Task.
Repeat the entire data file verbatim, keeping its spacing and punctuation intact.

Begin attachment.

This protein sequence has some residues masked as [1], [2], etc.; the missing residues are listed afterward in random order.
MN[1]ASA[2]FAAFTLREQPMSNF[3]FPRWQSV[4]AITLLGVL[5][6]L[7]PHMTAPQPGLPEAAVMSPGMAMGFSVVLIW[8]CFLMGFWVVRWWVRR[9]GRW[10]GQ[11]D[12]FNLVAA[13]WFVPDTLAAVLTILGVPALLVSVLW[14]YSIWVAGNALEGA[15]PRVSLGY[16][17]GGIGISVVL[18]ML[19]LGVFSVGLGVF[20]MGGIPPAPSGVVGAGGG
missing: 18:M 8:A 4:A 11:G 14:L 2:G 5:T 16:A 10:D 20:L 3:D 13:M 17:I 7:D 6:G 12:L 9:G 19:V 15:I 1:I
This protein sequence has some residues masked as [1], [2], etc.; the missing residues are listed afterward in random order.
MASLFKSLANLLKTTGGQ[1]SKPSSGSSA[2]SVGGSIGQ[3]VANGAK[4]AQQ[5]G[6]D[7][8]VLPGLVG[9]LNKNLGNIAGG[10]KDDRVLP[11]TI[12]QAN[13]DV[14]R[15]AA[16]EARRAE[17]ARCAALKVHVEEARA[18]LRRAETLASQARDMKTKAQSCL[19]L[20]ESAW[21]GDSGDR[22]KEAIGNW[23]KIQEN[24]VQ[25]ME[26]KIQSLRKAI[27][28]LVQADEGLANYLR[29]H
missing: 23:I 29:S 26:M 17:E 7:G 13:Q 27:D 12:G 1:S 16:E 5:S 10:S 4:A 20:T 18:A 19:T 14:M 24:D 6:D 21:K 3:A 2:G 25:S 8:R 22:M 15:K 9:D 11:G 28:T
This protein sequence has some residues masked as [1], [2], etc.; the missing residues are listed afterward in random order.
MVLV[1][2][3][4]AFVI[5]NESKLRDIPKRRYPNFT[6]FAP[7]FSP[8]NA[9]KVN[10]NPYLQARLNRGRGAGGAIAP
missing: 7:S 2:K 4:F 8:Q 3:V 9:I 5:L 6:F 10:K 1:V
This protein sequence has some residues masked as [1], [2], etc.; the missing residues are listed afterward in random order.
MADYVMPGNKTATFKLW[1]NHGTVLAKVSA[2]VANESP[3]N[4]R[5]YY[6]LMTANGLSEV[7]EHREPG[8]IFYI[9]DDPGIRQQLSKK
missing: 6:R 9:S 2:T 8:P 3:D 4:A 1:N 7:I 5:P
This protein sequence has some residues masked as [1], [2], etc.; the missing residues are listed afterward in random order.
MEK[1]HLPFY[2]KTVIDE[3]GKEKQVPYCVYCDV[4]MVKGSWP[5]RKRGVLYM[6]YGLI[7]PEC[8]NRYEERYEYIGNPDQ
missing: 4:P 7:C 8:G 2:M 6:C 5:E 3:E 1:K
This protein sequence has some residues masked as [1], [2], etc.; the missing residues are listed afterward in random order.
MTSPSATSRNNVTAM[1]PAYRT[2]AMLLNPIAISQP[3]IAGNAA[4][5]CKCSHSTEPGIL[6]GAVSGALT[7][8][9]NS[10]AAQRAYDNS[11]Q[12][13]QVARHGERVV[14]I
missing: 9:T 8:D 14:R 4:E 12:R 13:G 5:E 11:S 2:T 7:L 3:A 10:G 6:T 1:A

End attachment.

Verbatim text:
This protein sequence has some residues masked as [1], [2], etc.; the missing residues are listed afterward in random order.
MN[1]ASA[2]FAAFTLREQPMSNF[3]FPRWQSV[4]AITLLGVL[5][6]L[7]PHMTAPQPGLPEAAVMSPGMAMGFSVVLIW[8]CFLMGFWVVRWWVRR[9]GRW[10]GQ[11]D[12]FNLVAA[13]WFVPDTLAAVLTILGVPALLVSVLW[14]YSIWVAGNALEGA[15]PRVSLGY[16][17]GGIGISVVL[18]ML[19]LGVFSVGLGVF[20]MGGIPPAPSGVVGAGGG
missing: 18:M 8:A 4:A 11:G 14:L 2:G 5:T 16:A 10:D 20:L 3:D 13:M 17:I 7:D 6:G 12:L 9:G 19:V 15:I 1:I
This protein sequence has some residues masked as [1], [2], etc.; the missing residues are listed afterward in random order.
MASLFKSLANLLKTTGGQ[1]SKPSSGSSA[2]SVGGSIGQ[3]VANGAK[4]AQQ[5]G[6]D[7][8]VLPGLVG[9]LNKNLGNIAGG[10]KDDRVLP[11]TI[12]QAN[13]DV[14]R[15]AA[16]EARRAE[17]ARCAALKVHVEEARA[18]LRRAETLASQARDMKTKAQSCL[19]L[20]ESAW[21]GDSGDR[22]KEAIGNW[23]KIQEN[24]VQ[25]ME[26]KIQSLRKAI[27][28]LVQADEGLANYLR[29]H
missing: 23:I 29:S 26:M 17:E 7:G 13:Q 27:D 12:G 1:S 16:E 5:S 10:S 4:A 20:T 18:A 19:T 14:M 24:D 6:D 21:K 3:A 2:G 25:S 8:R 22:M 15:K 9:D 11:G 28:T
This protein sequence has some residues masked as [1], [2], etc.; the missing residues are listed afterward in random order.
MVLV[1][2][3][4]AFVI[5]NESKLRDIPKRRYPNFT[6]FAP[7]FSP[8]NA[9]KVN[10]NPYLQARLNRGRGAGGAIAP
missing: 7:S 2:K 4:F 8:Q 3:V 9:I 5:L 6:F 10:K 1:V
This protein sequence has some residues masked as [1], [2], etc.; the missing residues are listed afterward in random order.
MADYVMPGNKTATFKLW[1]NHGTVLAKVSA[2]VANESP[3]N[4]R[5]YY[6]LMTANGLSEV[7]EHREPG[8]IFYI[9]DDPGIRQQLSKK
missing: 6:R 9:S 2:T 8:P 3:D 4:A 1:N 7:I 5:P
This protein sequence has some residues masked as [1], [2], etc.; the missing residues are listed afterward in random order.
MEK[1]HLPFY[2]KTVIDE[3]GKEKQVPYCVYCDV[4]MVKGSWP[5]RKRGVLYM[6]YGLI[7]PEC[8]NRYEERYEYIGNPDQ
missing: 4:P 7:C 8:G 2:M 6:C 5:E 3:E 1:K
This protein sequence has some residues masked as [1], [2], etc.; the missing residues are listed afterward in random order.
MTSPSATSRNNVTAM[1]PAYRT[2]AMLLNPIAISQP[3]IAGNAA[4][5]CKCSHSTEPGIL[6]GAVSGALT[7][8][9]NS[10]AAQRAYDNS[11]Q[12][13]QVARHGERVV[14]I
missing: 9:T 8:D 14:R 4:E 12:R 13:G 5:E 11:S 2:T 7:L 3:A 10:G 6:T 1:A